- The Washington Times - Tuesday, September 26, 2017

Researchers at Boston University have identified a biomarker that they hope could help identify Chronic Traumatic Encephalopathy (CTE) in living patients.  

In a new study, researchers found higher levels of a protein called CCL11 in the brains of former players with CTE.

The research studied 23 players posthumously diagnosed with CTE, 50 non-athlete brains with Alzheimer’s disease and 18 non-athlete control subjects. 

Not only did this research show the potential for CTE diagnosis during life, but it also offers a possible mechanism for distinguishing between CTE and other diseases,” said Dr Jonathan Cherry, the author of the study, in a release.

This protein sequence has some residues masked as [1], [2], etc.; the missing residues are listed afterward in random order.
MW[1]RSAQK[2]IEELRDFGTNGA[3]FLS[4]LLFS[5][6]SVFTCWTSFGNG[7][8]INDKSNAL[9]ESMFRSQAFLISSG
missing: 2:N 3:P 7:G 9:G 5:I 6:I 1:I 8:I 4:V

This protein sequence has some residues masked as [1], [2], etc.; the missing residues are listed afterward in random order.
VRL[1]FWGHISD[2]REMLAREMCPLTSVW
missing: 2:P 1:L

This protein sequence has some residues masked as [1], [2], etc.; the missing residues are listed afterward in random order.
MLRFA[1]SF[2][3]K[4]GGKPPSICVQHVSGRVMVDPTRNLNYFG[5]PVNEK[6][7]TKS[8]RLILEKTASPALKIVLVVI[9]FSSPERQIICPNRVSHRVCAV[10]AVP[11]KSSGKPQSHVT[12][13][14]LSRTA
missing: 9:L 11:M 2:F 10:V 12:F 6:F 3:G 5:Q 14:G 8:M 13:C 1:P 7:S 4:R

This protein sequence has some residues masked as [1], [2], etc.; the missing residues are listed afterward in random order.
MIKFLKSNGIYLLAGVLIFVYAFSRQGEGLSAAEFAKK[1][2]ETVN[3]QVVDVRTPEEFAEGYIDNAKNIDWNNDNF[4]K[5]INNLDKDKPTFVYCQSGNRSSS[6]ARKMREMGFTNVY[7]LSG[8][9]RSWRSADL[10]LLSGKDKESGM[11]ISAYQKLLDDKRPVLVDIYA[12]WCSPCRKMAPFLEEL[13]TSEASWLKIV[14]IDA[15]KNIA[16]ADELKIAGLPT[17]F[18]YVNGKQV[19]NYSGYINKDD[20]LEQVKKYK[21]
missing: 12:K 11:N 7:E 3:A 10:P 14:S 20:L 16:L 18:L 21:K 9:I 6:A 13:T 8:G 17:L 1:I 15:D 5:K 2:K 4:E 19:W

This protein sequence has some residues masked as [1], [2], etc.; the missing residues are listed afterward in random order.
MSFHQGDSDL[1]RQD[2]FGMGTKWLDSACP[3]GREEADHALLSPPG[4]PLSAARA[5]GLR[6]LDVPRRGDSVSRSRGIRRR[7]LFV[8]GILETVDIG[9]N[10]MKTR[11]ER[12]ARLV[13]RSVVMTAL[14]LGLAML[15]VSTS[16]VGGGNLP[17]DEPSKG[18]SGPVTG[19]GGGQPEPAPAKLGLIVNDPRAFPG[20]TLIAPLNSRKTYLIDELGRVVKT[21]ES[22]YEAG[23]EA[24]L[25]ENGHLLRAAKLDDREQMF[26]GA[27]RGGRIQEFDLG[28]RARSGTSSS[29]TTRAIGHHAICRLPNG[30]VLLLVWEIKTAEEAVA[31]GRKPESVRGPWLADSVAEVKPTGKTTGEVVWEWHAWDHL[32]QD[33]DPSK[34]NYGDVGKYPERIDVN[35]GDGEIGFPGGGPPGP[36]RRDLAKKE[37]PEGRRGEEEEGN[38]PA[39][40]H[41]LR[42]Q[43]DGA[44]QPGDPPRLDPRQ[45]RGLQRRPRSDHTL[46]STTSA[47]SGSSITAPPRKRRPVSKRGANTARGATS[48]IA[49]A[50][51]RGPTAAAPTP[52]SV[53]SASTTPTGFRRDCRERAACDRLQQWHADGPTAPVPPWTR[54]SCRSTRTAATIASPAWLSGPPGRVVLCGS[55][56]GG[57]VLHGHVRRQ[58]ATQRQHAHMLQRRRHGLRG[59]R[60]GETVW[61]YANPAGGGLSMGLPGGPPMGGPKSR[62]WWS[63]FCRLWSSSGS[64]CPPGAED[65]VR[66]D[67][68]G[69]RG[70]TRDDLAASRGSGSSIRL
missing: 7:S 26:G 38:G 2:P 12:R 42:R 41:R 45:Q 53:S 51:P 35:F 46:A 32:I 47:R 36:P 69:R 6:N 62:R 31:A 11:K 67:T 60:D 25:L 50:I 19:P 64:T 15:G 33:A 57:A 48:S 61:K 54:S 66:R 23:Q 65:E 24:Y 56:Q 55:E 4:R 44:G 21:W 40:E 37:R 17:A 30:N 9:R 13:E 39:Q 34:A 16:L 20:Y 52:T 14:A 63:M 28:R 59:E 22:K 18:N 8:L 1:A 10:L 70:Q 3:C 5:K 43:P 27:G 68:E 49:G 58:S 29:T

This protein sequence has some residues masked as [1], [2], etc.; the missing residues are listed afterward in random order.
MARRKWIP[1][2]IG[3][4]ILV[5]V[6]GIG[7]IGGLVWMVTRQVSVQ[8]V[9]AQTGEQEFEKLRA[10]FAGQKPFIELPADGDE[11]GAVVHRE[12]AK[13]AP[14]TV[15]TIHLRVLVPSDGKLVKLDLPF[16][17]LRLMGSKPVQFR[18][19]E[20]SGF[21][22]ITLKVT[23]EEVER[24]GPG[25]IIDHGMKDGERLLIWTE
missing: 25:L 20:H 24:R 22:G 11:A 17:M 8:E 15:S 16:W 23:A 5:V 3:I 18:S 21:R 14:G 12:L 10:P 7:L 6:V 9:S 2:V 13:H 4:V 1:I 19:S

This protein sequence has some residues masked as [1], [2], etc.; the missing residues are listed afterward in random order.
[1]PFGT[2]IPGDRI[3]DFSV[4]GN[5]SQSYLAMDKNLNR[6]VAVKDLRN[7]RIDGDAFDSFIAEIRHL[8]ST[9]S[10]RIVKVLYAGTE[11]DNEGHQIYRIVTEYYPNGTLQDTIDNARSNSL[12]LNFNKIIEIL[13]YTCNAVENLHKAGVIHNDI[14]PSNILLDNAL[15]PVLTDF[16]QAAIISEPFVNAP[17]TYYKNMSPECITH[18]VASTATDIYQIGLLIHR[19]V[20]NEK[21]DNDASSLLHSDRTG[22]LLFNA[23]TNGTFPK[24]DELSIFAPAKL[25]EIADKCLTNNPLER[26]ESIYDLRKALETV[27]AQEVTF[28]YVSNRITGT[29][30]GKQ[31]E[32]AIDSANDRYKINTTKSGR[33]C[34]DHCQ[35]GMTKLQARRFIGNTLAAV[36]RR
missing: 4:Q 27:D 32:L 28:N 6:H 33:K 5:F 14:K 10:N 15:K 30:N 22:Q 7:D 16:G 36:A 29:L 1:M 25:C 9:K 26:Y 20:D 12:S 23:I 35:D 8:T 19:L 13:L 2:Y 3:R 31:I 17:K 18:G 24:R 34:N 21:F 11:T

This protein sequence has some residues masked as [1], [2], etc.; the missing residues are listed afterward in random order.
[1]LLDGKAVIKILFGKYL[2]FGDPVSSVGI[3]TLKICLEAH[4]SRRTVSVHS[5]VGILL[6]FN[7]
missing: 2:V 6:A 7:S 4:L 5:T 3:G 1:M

“By making it possible to distinguish between normal individuals, individuals with Alzheimer’s disease, and CTE therapies can become more targeted and hopefully more effective.”

The study said there needs to be more research done on the link between CCL11 and CTE before determining if it can predict the disease. 

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